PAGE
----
As we prepare for SHARE’s contract negotations with UMass Memorial in 2016, we want to know what other hospitals are doing. We are looking for good ideas that could:
- Make SHARE members’ work easier,
- Increase SHARE members’ “say” at work, and
- Improve how it feels to come to work every day.
I visited the ThedaCare hospitals in Wisconsin last week and it was quite inspiring. They believe in two main ideas:
- Continuous Improvement: They say, “Improving the work is the work.”
- Respect for People in everything they do.
[For another SHARE perspective on ThedaCare, see this previous blog post]
Their Friday morning "Team Report Out and Celebration" made a big impression on me. Every week, a few teams of front-line staff spend 3 or 4 full days to work on improving some process in their department. At the end of that week, in front of a couple of hundred people, the teams report on what they did.
Last Friday there were 3 teams reporting out:
- A PCA (ER Tech), a Respiratory Therapist, and an RN from the ED spent the week re-designing several patient rooms for higher acuity patients. By stocking more supplies in the room, staff now have to leave the room an average of twice per patient, instead of the average of 9 times they were going in and out to get supplies before the re-design. Clearly this is good for the staff and the patient. They improved respect for people, both staff and patients, further by setting up the room so that staff don’t have their back to the patient when looking at the computer, and by improving the room’s ergonomics to decrease staff injuries.
I really like that front-line staff do the improvement work because they know their work best, and that they have time away from their regular duties for it.
- RNs from the maternity units on two campuses worked together for the week to figure out why their number of CLABSIs (central line associated blood stream infections) were increasing. They figured out better processes (or “standard work” as they call it), and trained each other. They emphasized "respect for people" in respecting different levels of experience among the staff – with no blame – and giving people the tools and training they need to do their jobs.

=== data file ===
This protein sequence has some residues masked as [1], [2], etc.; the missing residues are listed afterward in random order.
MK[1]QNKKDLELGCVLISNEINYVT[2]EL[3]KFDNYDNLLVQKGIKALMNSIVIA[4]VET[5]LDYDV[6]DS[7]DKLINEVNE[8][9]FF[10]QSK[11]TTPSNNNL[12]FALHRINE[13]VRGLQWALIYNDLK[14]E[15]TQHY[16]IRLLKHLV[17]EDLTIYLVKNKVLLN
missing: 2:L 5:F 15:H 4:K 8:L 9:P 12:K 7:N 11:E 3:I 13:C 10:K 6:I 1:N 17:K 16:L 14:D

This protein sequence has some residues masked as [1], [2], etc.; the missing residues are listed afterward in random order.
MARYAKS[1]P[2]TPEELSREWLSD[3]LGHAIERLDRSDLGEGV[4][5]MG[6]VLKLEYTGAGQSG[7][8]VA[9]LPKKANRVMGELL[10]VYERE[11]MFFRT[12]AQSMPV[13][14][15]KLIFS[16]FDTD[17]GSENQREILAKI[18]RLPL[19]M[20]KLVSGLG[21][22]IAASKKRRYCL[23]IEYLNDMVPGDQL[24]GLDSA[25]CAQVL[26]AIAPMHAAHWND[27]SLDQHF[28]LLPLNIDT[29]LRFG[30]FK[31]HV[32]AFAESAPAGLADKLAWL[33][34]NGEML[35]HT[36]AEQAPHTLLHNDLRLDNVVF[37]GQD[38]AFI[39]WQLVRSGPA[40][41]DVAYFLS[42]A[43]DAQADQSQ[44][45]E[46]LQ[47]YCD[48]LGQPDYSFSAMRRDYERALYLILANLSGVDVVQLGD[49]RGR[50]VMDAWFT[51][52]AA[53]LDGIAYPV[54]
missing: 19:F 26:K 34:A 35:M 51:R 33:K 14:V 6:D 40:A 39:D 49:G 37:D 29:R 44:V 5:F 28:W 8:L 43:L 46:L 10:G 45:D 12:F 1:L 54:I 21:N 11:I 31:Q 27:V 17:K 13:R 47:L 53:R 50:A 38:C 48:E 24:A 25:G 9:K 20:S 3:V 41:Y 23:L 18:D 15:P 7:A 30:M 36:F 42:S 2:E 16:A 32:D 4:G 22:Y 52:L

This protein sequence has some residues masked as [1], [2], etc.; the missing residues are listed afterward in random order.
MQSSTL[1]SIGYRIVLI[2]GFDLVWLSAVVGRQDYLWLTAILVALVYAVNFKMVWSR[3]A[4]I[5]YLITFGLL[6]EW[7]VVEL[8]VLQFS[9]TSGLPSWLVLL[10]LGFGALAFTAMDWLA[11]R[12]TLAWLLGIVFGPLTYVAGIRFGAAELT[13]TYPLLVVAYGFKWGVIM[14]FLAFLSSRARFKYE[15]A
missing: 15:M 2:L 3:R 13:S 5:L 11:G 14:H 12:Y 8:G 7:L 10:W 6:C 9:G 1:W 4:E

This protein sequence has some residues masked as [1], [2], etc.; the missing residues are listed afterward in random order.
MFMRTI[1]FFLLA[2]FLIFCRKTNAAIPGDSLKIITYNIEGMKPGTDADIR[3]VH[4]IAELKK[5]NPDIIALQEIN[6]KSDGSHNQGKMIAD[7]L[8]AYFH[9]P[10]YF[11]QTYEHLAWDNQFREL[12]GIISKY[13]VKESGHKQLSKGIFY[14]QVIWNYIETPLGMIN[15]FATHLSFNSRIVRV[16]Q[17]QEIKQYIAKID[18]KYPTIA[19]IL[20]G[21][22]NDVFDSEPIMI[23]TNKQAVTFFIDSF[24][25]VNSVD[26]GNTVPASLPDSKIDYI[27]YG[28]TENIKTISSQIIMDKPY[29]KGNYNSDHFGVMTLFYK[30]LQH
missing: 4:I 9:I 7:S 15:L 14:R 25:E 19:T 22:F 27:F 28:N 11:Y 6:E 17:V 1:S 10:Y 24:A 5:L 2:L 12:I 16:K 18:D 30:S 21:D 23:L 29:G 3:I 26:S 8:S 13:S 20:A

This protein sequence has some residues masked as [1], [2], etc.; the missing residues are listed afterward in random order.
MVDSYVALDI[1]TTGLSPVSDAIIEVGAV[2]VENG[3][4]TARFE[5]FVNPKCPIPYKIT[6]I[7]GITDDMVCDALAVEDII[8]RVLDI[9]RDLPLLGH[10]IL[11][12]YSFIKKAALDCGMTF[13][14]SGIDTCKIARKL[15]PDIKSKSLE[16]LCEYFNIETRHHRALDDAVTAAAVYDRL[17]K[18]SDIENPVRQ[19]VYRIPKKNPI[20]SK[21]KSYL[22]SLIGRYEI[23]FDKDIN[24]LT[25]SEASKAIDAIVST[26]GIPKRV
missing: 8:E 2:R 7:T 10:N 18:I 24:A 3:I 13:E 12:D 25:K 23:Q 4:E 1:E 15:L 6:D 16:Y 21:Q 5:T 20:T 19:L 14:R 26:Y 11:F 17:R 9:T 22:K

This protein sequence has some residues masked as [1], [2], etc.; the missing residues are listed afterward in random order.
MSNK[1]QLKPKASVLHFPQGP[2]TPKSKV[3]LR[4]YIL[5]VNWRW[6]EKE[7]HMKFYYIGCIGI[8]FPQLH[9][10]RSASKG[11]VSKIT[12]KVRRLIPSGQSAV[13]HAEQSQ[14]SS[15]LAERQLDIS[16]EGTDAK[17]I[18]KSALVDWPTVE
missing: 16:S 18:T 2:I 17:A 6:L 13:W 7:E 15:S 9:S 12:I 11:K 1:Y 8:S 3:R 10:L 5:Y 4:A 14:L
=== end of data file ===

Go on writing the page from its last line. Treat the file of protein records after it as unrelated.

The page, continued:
I love it: fix a bad process, don't shame and blame an employee.
- The Root Cause Analysis (RCA) team re-designed their process to make it faster. These process improvement coaches (like the CITC coaches at UMass Memorial) are on-call for an adverse event. We heard the story of a patient having an assisted fall off an OR table. Right after it happened, a staff person was posted on either side of all OR tables to make sure it couldn’t happen again until they figured out what went wrong. The RCA team would arrive immediately to talk to people about what happened before everyone forgot. Then the RCA team leads a root cause analysis to change how the work is done to make sure that a fall like that can’t happen again.
They see a problem is an opportunity for improvement -- that's a positive outlook that I'd love to see more of at UMass Memorial.
Dr. Dickson leads trips to ThedaCare as an example of the direction he wants our hospitals to go. I agree – they have some very good ideas and it was impressive to see those ideas in action.
As we collect experiences from other hospitals and other unions who are working to transform healthcare, I’m especially interested in the question: How do we there from here? More on that question to come...